ABBA – Greatest Hits

Well, we’re three entries in and I’ve already found a record out of order. (How my collection should be organized is a discussion for another day.) Even spelling out the numbers and starting very simply with ‘A’, it seems that within a group, one would then order them by date of release, right? So far, my collection has gone: ABBA’s Arrival (1976), then ABBA’s The Album (very end of 1977), and now ABBA’s Greatest Hits . . . 1975, dammit. Maybe next time I’ll check on my order before I post. Anyhoo . . .

ABBA Greatest Hits Front Cover
ABBA Greatest Hits Front Cover

Ahh, the front cover. Wistful, possibly lonely Agnetha, bedecked in ’70s wear, toes together, sitting next to but apart from Björn, a vision in bell-bottomed denim and platform heels that somehow were okay for men (at least male musicians) at the time. Wikipedia says that Björn is reading a paper, and memory and setting would certainly have one think that of course he’s reading a newspaper, that’s what one does when sitting next to a beautiful woman on a park bench in the height of autumn.

He is not. It appears to be a pharmaceutical paper of some sort, with a title that includes “faktor” and “antibiotikaterapi.” Make of that what you will.

I’m not sure when this photograph was taken, but the couple had married in 1971, and would divorce in 1978.

Interesting that this is the front cover, when the back cover presents a much more romantic vision, Benny and Frida mid-kiss on the other end of the bench:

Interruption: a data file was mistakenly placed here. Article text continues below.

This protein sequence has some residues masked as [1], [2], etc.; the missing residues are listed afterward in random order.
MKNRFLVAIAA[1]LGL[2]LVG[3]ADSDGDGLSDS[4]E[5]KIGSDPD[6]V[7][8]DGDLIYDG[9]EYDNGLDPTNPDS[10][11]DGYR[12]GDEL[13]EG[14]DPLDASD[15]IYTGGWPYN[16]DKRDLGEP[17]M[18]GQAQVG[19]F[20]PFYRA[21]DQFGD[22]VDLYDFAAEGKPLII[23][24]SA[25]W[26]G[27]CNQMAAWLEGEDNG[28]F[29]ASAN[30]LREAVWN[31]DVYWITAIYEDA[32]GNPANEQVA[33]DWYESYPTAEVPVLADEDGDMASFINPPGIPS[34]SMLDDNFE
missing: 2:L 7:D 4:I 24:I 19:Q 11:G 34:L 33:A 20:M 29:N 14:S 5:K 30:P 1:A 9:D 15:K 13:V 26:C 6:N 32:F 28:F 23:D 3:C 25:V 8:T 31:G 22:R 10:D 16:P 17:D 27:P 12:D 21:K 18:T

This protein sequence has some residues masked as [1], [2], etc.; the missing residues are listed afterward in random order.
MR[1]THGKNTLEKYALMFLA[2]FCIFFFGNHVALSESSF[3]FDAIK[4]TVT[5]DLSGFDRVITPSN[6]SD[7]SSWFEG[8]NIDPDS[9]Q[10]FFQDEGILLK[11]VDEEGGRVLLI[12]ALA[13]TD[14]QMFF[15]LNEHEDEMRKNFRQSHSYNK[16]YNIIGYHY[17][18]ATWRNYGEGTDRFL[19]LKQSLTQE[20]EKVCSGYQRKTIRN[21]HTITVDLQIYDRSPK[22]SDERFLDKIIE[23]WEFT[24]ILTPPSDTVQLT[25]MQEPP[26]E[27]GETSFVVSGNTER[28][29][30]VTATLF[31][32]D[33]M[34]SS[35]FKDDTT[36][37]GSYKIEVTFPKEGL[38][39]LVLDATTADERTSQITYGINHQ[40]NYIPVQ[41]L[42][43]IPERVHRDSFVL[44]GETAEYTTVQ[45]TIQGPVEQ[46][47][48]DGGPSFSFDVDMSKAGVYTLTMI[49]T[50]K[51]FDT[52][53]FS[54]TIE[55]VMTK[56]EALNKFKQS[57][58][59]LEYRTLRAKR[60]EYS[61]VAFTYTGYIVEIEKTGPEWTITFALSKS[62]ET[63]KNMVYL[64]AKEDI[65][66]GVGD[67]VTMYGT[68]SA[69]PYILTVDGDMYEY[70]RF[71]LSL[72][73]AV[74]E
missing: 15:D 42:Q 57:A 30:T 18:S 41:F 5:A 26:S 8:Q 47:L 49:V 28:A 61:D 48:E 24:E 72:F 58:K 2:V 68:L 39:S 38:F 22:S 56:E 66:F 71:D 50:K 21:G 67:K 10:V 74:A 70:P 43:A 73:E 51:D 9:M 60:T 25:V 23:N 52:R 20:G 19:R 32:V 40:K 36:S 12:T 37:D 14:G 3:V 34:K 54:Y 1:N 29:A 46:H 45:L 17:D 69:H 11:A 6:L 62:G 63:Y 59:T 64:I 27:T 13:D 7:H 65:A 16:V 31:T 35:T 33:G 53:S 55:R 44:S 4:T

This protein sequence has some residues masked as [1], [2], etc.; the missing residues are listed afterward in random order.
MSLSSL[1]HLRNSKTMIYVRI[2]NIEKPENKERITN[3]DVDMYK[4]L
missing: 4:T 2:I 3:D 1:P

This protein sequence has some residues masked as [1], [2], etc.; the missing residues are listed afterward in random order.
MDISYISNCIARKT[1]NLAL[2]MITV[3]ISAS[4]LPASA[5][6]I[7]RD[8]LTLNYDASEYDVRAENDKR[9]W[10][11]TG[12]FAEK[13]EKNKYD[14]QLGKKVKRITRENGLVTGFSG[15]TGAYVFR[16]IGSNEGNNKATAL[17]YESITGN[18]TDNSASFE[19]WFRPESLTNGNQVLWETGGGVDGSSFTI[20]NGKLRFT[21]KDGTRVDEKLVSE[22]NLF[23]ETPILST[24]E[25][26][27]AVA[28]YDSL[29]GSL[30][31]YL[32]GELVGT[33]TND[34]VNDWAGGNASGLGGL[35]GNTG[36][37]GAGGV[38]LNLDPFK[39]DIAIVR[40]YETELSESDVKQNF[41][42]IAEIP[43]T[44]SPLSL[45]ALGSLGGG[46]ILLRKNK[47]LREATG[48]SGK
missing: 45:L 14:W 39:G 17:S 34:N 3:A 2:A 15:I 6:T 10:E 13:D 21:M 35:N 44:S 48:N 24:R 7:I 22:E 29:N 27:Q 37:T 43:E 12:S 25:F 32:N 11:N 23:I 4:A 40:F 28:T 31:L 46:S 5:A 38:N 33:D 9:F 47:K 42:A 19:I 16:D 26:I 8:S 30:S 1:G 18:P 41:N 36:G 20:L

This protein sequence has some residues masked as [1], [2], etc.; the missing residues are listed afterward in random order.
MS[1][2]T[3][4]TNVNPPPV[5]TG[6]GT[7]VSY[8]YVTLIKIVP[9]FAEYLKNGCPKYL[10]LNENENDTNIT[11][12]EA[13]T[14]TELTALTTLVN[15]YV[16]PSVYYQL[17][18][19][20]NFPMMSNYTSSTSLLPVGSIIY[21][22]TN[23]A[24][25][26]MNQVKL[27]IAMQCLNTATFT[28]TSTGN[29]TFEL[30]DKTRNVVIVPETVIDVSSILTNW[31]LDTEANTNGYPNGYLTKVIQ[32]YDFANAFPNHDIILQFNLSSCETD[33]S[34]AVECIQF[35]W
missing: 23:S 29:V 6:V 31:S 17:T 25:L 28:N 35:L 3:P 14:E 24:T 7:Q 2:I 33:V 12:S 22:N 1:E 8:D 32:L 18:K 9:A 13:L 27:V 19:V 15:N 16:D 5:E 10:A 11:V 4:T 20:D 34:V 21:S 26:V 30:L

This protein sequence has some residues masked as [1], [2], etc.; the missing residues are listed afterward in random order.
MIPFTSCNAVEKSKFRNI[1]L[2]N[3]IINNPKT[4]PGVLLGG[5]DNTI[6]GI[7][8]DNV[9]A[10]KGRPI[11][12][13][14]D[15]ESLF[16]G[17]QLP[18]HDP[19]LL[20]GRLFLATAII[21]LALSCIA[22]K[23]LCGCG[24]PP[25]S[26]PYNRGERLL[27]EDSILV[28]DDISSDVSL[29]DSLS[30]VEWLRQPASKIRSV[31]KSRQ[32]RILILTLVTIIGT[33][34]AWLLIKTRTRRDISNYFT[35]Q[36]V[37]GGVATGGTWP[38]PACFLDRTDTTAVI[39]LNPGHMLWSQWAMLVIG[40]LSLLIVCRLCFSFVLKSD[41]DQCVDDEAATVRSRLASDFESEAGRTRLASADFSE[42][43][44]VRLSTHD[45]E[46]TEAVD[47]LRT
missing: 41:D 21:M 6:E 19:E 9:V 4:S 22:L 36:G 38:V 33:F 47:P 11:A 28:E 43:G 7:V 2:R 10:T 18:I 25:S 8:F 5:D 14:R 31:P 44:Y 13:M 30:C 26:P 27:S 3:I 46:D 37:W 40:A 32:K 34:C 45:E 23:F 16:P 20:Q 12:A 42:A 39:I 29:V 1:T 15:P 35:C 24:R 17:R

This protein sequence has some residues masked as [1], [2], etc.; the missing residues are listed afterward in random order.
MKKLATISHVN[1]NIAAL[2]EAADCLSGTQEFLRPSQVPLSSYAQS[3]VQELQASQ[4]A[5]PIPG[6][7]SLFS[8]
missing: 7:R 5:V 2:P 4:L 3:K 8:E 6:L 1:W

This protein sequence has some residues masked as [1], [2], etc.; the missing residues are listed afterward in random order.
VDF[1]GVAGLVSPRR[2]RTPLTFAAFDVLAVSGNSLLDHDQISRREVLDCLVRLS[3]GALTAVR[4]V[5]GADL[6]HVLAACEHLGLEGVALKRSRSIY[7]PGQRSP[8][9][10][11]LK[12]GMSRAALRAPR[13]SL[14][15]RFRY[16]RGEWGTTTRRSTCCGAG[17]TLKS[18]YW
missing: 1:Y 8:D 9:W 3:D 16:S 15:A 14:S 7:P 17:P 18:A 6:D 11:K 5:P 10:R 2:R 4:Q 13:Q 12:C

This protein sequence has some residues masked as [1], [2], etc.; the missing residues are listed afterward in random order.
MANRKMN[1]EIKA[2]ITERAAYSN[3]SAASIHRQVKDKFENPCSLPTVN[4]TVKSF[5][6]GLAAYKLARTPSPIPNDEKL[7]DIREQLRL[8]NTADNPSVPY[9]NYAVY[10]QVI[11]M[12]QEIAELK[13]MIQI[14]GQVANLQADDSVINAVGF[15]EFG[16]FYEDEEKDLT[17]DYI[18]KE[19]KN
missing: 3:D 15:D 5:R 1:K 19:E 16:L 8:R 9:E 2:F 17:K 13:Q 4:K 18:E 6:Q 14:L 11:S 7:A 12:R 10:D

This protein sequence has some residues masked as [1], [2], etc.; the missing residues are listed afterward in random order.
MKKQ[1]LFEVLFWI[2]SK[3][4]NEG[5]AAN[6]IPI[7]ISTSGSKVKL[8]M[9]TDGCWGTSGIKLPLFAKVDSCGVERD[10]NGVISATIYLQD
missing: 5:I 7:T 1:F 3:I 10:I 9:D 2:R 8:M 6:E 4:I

ABBA Greatest Hits Back Cover
ABBA Greatest Hits Back Cover

Benny and Frida were, according to Wikipedia, engaged from about 1971 until they finally married in 1978. So this vision of love between the be-shawled and the high-heeled likely comes in the blissful pre-marital stage. They separated in 1980 and divorced in 1981. Being superstars cannot be easy.

Just as odd, to me, is that the full track list is on both the front and back covers of the album. I can’t think of another record that does that.

The inside gatefold doesn’t give fans much for their money. At a time when most bands were cramming as many little polaroids of themselves into gatefolds and record sleeves as they could fit, ABBA went with a giant, somewhat oddly colored, not very stylized photograph that appears to be from the same photo session as the cover:

ABBA Greatest Hits gatefold full
ABBA Greatest Hits gatefold full

Just that one big photo and a more detailed tracklist with credits. Oh, and a version of the ABBA logo done in a typeface called Algerian, so ubiquitous in the ’70s that it’s hard to understand what any designer was thinking associating it with ABBA, who had always taken an amount of care with their graphic design. (If you’d like to join a harmless campaign of distaste, check out this blog documenting inappropriate use of Algerian.)